Books that have been stored or shelved for a long time can sometimes start to smell musty, especially if they have been in a slightly damp environment. This is a guide about removing the musty smell from books.
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In damp summer weather, keep papers and books as dry as possible to help control mold growth. If you have an enclosed bookcase, keep a small electric light lit continuously in the bookcase or use a chemical dehumidifier, keeping the doors closed as tightly as possible.
Remove any dry,loose mold from paper with a clean, soft cloth. If mildewed paper is damp, dry it first--in an airy place, if possible.
To dry wallpaper, heat the room for several hours or even days to dry the plaster as well as the paper. Plaster should be dried slowly to prevent cracking.
If mildewed paper is washable, wipe it gently with a cloth wrung out of thick soapsuds, then with clear water. Take care not to wet the paper more than necessary. Do not scrub it. Finally pat with a soft, dry cloth. If stains remain, bleach with a solution of a household bleach, then sponge with a cloth wrung out of clear water. For small stains, a commercial ink eradicator may be useful.
Spread pages of books out fanwise to air. If the books are very damp, sprinkle cornstarch or talcum powder between the leaves to take up the moisture. Leave starch or powder on for several hours then brush off.
This article was written by Anne Field, Extension Specialist, Emeritus, with reference from the USDA bulletin, Mildew.
Source: MSU Extension
It is a huge pet peeve of mine, when people donate musty-smelling books to the library where we live. I have tried many different methods for trying to remove the smell, and this is the best I've found.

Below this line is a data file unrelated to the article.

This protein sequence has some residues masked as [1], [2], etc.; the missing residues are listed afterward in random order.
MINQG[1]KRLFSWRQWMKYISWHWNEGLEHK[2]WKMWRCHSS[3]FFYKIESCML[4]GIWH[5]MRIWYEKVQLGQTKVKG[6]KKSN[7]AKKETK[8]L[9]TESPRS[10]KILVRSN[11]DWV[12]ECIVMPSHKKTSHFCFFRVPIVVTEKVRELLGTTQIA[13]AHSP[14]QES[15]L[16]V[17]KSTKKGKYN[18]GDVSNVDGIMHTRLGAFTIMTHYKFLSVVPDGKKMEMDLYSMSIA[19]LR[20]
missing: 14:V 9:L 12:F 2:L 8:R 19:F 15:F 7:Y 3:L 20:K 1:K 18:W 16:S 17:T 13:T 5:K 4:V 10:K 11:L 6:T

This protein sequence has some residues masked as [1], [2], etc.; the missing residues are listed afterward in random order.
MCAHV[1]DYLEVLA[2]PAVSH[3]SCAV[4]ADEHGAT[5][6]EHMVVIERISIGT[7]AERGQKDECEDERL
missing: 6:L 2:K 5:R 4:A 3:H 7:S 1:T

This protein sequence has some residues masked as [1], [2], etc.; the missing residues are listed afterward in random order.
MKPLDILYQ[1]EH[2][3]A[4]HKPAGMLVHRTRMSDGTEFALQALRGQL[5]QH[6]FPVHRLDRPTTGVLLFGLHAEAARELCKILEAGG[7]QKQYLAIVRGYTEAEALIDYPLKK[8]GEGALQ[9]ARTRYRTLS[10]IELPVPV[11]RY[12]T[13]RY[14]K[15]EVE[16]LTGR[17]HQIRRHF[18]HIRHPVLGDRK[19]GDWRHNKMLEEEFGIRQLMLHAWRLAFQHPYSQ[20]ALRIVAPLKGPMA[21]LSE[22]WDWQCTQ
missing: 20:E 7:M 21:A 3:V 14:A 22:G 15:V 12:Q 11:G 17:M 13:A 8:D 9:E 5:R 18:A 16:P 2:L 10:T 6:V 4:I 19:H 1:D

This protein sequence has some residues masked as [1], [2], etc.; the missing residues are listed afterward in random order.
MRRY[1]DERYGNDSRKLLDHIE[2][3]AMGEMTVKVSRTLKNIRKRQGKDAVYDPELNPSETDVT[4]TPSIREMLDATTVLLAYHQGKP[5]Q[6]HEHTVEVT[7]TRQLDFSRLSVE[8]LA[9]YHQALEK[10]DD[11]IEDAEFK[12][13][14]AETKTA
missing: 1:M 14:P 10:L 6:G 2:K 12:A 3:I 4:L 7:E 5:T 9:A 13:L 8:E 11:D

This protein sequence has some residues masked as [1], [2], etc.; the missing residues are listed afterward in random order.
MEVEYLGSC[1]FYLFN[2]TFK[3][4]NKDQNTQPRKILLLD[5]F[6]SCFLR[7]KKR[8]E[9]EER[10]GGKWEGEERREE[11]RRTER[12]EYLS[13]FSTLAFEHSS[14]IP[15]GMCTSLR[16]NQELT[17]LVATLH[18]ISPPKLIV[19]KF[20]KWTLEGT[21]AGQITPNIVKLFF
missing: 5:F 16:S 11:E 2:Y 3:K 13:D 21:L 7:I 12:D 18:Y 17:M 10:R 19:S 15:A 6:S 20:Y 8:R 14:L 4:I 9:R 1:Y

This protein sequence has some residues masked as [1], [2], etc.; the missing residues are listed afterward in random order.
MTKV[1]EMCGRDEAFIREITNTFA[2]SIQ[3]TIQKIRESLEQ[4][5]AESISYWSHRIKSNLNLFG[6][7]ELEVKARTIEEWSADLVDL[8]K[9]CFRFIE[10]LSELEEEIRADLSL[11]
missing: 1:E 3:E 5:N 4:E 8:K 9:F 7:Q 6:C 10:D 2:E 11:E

Take the book and place a sheet of newspaper between the pages (need not be every single page, don't worry!), then seal in a tape box surrounded by more newspaper which you've crumpled into balls for three days. The newspapers absorbs the odor, and is better than using cat litter because the litter gets caught in the pages and spines of the books.
By AlaskanAurora from Dutch Harbor, AK
To get a musty odor out of old books, place the books outdoors in the sun and frequently fan out the pages so that the air can reach them. Brush off any mildew or mold. If the pages are damp, sprinkle cornstarch between them and brush it off after a few hours.
If you have musty books, sprinkle talcum powder between pages, wrap the book in brown paper and store for several days. Remove and brush out powder.
By Randa from San Marcos TX
To keep books from becoming musty, pull them out, away from the back of the shelf. Line up the spines along the front edge of the bookshelf. They'll look better, and the air will circulate behind them, so they'll smell fresher. Remember to dust behind them! And remember to READ them, too, so they'll bring you lots of pleasure.
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Here are questions related to Removing Musty Smell from Books.
I have 4 big boxes of smelly books that were stored in a garage for 19 months. I can't do any labour intensive work as I am sick, can I just set them out on the floor to hopefully air out?
The most common solution I have seen is to put newspaper between some of the pages, then wrap the book in newspaper and then put the books in a box full of more newspaper for few days. Some variations use charcoal as well. You read all the way down this page you can read lots of ideas about this subject:
How do I remove the musty smell from books?
By Booklover from Galesburg, IL
I use Snuggle dryer sheets when storing books or for moving, so maybe a week or so in a plastic bag with fresh dryer sheets might work. I also use fresh bars of Tone Soap when packing anything including books.
I opened the strong box and all my important papers have a mildew smell. I have had the box for few years and just now has it developed an odor. I can throw the strong box away, but how do I get smell out of the papers?